With a 30+ year career under his belt, James Horner has a substantive canon of music worthy of a retrospective, and Silva’s 2-disc offering presents current and past favourites performed by the City of Prague Philharmonic Orchestra.
Of the two discs, CD1 is the most satisfying due to the breadth of Horner’s skills as a writer of large-scale orchestral scores. The lengthy Avatar suite easily demonstrates his skill with chorus, large brass, and beautifully integrated strings which blend the classical scoring style and modernism that permeates Horner’s writing.
Although he’s held back from scoring volumes of standard genre films after the monster hit Titanic (which, like the film, hasn’t aged as well, given both are steeped in melodrama and centered around a grating main theme), he’s picked and chosen a few interesting small films, notably The Boy in the Striped Pajamas (with its flowing piano sections); the thematic simplicity of The Karate Kid remake; and wavering melodic undercurrent in A Beautiful Mind, conveyed by female voice, trumpets, and a pulsing piano figure.
Most of the selections on CD1 cover historical pieces written for Deep Message Pictures, and fans will enjoy the seamless flow from the aforementioned to the Latin-tinged The Mask of Zorro, the strident aggression of Ransom, the elegance of rustic Scotland in Braveheart, and sprawling Americana in Legends of the Fall.
CD2 is a blend of Horner’s family-friendly films, of which the best are The Rocketeer and Cocoon. Less notable works are We’re Back! A Dinosaur’s Story and the drippy Land Before Time, and Willow, which still sounds like an overwrought attempt to turn a weighted Wagnerian score into something magical and fanciful.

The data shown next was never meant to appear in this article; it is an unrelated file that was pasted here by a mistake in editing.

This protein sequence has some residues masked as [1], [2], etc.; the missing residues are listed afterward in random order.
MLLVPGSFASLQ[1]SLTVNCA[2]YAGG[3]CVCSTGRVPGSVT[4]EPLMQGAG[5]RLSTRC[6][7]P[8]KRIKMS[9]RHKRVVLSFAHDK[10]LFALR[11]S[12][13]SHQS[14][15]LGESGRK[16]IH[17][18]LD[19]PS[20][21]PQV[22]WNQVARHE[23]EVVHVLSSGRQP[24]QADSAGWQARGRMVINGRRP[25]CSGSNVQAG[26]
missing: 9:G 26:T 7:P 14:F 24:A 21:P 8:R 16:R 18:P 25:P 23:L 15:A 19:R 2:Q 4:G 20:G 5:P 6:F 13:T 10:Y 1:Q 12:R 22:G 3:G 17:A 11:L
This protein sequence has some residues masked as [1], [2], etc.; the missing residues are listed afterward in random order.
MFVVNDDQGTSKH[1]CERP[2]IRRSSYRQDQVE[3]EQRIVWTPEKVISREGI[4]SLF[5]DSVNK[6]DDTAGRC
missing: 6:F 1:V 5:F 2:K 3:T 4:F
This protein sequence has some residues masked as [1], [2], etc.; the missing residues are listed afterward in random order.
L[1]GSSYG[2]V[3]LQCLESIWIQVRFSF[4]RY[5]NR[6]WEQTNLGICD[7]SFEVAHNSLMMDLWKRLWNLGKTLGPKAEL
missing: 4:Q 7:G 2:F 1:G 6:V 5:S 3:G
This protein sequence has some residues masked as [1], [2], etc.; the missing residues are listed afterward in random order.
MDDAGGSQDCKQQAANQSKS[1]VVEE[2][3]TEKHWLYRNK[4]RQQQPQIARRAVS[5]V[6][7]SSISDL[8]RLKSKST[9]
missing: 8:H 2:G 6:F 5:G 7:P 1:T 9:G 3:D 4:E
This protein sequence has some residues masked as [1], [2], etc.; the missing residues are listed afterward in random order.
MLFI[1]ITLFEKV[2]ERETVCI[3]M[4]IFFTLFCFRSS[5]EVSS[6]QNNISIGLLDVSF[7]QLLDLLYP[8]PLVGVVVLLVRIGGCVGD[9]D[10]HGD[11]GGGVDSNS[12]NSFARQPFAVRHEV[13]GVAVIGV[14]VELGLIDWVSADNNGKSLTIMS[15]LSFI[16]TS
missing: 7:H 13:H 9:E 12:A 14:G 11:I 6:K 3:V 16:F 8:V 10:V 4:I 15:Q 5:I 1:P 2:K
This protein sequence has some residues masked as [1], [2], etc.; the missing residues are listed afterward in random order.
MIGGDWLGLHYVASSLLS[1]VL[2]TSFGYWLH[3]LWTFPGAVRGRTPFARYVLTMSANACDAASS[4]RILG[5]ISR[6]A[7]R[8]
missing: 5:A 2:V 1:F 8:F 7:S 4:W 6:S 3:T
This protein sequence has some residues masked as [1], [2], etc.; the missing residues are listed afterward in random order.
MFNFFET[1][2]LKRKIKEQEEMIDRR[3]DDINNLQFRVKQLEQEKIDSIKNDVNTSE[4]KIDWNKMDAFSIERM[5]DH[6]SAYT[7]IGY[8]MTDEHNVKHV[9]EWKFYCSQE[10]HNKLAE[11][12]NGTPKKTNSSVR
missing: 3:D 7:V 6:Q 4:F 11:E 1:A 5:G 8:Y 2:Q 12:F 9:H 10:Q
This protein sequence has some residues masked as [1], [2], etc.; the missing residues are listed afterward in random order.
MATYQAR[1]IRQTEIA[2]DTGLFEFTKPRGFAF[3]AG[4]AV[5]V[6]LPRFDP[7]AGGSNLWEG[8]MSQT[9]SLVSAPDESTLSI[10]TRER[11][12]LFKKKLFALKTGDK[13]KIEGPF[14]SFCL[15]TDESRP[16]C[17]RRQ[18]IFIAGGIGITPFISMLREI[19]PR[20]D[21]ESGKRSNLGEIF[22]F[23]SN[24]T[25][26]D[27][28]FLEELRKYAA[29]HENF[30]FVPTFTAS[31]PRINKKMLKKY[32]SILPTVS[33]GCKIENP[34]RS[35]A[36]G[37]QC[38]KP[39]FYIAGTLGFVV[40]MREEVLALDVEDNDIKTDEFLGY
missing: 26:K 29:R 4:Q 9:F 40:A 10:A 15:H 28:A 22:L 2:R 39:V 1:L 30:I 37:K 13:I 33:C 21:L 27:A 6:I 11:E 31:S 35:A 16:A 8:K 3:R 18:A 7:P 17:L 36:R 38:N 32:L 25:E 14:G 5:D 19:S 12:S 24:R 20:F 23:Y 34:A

The first two Star Trek sequels get their own theme statements, as does Aliens – still a tough score for anyone to re-record and match in energy and nuances, outside of Horner’s perfect original recording – and Battle Beyond the Stars, the low-budget Star Wars knock-off Roger Corman commissioned, and Horner managed to gloss over with big sounds that presaged his Standard Heroic Brass Fanfare for a Sci-Fi, as done with sharper refinement in Star Trek II: The Wrath of Khan.
Critics of Horner will probably find flaws in many of his scores, and to some extent they aren’t far off in citing the composer for his self-plagiarism (the main harmonic line in Beautiful Mind and The Man Without a Face are identical). Silva’s producers have picked a good selection of material that isn’t as overtly derivative of prior works, but it is odd to hear bits of David Arnold’s Stargate theme popping up in Troy (oh, it’s there), nor integration of overused classical pieces: Gayane’s “Ballet Suite” worked great in Aliens, but it didn’t need to reappear in Patriot Games; and he broke the 100-year global ban on using Orff’s Carmina Burana in film music until 2040 when the piece dominated Glory in a blatantly reworked soundalike version with mixed chorus.
Horner’s canon comes with baggage and controversy (as well as specific irritants), but he is responsible for some of the most important scores of the last 25 years. Pity this set didn’t include material from Brainstorm, Wolfen, or Something Wicked This Way Comes, but perhaps Silva might consider a Vol. 2, contrasting his modernism with the quiet, intimate themes for which he’s equally adept.
© 2011 Mark R. Hasan